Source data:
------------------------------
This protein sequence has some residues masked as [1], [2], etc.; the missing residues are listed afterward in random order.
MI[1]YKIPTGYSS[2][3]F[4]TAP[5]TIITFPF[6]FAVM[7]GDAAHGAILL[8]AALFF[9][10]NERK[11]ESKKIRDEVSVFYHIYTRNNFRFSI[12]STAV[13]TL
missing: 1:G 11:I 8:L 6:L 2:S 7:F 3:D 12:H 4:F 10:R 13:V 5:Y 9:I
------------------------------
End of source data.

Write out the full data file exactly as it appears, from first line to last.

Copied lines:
This protein sequence has some residues masked as [1], [2], etc.; the missing residues are listed afterward in random order.
MI[1]YKIPTGYSS[2][3]F[4]TAP[5]TIITFPF[6]FAVM[7]GDAAHGAILL[8]AALFF[9][10]NERK[11]ESKKIRDEVSVFYHIYTRNNFRFSI[12]STAV[13]TL
missing: 1:G 11:I 8:L 6:L 2:S 7:F 3:D 12:H 4:F 10:R 13:V 5:Y 9:I